When it comes to audits of organizations' employee-benefit plans, a recent federal report shows there's much more work to be done, and experts say HR leaders can play a vital role in defending against threats to workers' nest eggs.
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Ending Probationary Periods
Some labor attorneys are encouraging companies to eliminate probationary periods for employees because they can jeopardize their at-will employment status and may cause other serious legal ramifications for an organization.
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Revisiting FCRA Requirements
A recent spate of class-action suits should remind employers and HR of the steep cost of FCRA violations. Experts say the time is right for employers to reassess their background-checking processes -- and the role staffing and consumer reporting agencies play in those processes.
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Wellness-Incentive Guidance on the Way
By Mark McGraw
The Equal Employment Opportunity Commission recently proposed a rule designed to provide guidance on the legal use of financial incentives to encourage participation in wellness programs. Experts say employers largely welcome the direction, but must be aware of the changes the new regulations may bring.
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On Guard Against Ageism
Experts say HR needs to ensure older workers are not overlooked when resources become scarce, as recent studies reveal that younger employees are favored over older ones when budgets get tight.
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Equal vs. Special Treatment in Pregnancy
A new study finds pregnant employees are more concerned about job status and perceptions of their pregnancy than what accommodations are in store for them. Some say this counters Young v. UPS' underlying assumptions, while others disagree with that conclusion.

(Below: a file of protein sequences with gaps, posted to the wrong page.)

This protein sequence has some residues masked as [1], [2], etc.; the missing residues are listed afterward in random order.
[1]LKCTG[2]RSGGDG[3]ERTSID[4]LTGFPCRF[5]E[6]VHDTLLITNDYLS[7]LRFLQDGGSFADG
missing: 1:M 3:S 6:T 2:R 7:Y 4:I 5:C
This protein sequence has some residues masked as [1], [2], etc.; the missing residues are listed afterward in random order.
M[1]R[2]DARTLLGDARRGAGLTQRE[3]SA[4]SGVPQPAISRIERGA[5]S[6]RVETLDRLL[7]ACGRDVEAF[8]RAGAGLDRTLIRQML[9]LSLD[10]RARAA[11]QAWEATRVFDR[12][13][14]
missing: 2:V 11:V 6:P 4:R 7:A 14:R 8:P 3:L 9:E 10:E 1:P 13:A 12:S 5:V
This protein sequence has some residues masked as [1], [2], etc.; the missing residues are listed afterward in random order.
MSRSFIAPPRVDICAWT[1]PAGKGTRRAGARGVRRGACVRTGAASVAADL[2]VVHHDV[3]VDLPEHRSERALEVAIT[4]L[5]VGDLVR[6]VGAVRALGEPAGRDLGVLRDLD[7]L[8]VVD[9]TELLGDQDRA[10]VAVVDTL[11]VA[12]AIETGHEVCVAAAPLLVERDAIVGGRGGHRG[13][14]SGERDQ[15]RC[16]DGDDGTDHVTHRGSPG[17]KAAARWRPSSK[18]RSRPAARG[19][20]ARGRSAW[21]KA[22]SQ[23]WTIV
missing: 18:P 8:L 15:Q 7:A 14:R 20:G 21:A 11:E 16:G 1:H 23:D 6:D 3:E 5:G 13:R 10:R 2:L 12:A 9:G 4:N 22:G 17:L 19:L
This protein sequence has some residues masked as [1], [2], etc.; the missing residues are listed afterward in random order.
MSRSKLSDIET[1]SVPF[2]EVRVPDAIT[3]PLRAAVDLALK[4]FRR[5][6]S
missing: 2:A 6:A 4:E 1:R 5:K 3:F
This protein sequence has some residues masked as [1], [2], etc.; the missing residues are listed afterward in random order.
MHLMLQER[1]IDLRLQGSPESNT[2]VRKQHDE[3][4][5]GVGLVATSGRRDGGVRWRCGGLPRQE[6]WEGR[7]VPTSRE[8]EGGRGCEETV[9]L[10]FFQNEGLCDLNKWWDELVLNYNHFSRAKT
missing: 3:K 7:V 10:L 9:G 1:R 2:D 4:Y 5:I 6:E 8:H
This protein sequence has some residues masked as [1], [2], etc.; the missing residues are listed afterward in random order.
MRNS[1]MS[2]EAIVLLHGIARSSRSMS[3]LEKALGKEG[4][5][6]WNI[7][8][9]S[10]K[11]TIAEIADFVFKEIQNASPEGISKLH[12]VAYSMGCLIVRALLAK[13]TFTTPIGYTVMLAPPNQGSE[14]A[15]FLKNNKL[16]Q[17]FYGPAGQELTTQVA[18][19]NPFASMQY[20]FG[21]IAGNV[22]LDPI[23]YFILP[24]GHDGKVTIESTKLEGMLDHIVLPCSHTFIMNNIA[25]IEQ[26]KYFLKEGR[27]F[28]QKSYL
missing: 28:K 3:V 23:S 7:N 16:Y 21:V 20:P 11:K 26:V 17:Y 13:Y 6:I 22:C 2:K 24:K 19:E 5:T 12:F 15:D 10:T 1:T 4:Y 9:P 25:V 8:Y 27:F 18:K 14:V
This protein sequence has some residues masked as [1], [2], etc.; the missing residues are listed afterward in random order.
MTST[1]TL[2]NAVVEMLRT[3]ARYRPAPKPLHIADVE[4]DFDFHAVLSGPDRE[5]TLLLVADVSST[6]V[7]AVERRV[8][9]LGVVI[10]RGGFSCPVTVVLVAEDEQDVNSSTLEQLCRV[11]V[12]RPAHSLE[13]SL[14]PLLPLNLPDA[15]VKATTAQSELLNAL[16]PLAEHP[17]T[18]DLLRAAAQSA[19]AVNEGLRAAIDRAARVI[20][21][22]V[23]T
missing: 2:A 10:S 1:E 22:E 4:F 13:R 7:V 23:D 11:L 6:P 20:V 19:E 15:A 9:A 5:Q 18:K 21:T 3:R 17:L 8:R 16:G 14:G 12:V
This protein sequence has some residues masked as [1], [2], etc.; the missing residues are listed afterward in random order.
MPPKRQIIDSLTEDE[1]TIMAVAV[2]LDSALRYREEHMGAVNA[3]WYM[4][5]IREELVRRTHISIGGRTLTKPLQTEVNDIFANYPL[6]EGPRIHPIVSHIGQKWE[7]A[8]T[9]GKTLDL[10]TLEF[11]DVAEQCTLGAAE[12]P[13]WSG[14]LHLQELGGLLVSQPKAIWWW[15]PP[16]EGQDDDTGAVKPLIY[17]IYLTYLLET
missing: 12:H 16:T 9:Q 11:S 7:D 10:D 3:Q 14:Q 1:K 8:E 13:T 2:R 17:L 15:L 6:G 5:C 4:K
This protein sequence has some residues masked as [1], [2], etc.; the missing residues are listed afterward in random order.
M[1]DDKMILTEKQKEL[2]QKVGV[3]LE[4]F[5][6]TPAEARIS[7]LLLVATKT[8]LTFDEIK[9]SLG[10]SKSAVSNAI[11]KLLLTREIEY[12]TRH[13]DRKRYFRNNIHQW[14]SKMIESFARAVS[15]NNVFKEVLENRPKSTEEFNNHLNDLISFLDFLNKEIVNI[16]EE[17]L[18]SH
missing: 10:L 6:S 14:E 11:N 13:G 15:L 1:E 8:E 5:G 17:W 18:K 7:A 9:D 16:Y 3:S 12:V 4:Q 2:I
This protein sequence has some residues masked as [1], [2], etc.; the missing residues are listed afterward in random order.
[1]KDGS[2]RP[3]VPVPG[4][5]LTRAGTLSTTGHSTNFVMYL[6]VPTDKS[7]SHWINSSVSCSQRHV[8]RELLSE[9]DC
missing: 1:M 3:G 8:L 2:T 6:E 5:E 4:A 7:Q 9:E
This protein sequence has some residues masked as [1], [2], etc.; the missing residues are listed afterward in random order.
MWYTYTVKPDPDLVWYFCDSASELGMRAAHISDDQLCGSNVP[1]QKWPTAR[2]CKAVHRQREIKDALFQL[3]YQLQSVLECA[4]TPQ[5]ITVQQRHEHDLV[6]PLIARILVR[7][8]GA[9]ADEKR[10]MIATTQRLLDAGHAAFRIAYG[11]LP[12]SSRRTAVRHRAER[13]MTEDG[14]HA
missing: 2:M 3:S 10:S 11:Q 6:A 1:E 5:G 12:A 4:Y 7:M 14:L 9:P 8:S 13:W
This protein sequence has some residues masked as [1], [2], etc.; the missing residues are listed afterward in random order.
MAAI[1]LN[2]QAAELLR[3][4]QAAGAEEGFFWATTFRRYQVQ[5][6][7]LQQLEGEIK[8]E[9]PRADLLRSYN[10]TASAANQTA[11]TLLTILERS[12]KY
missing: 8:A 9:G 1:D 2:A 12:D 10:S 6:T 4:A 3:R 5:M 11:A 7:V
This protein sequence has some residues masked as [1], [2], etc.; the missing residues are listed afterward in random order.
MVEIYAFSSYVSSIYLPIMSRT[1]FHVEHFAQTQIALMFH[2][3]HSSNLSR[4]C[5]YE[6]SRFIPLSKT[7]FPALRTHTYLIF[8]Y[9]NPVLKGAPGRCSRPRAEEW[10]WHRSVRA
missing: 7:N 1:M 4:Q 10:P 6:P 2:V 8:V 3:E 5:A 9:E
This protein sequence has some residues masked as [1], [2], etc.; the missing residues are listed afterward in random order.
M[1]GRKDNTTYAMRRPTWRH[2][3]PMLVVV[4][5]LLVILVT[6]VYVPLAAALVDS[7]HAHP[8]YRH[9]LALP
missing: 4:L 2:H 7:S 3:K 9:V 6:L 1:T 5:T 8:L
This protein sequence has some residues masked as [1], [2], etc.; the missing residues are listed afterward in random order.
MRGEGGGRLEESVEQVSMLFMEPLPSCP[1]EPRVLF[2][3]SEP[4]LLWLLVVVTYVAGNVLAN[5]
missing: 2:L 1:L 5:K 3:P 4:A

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Navigating Pregnancy-Discrimination Issues
While the Supreme Court decided not to rely on an Equal Employment Opportunity Commission's 2014 guidance in rendering its recent Young v. UPS case, it still provides crucial insight on how the agency looks at issues related to pregnancy and how HR can properly train managers supervising pregnant workers.
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Tipping the Scales
Experts say the outcomes of three gender-bias lawsuits filed in Silicon Valley could affect HR organizations across the country.
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Legal Clinic Column

Question: We just completed an internal investigation into allegations of discrimination and found the evidence did not substantiate the claim. Are we required by law to tell the complaining employee -- who keeps asking about the investigation -- sensitive information uncovered by the investigation? If not, is there a best practice for how much information HR should share about an investigation and its results with the complaining employee?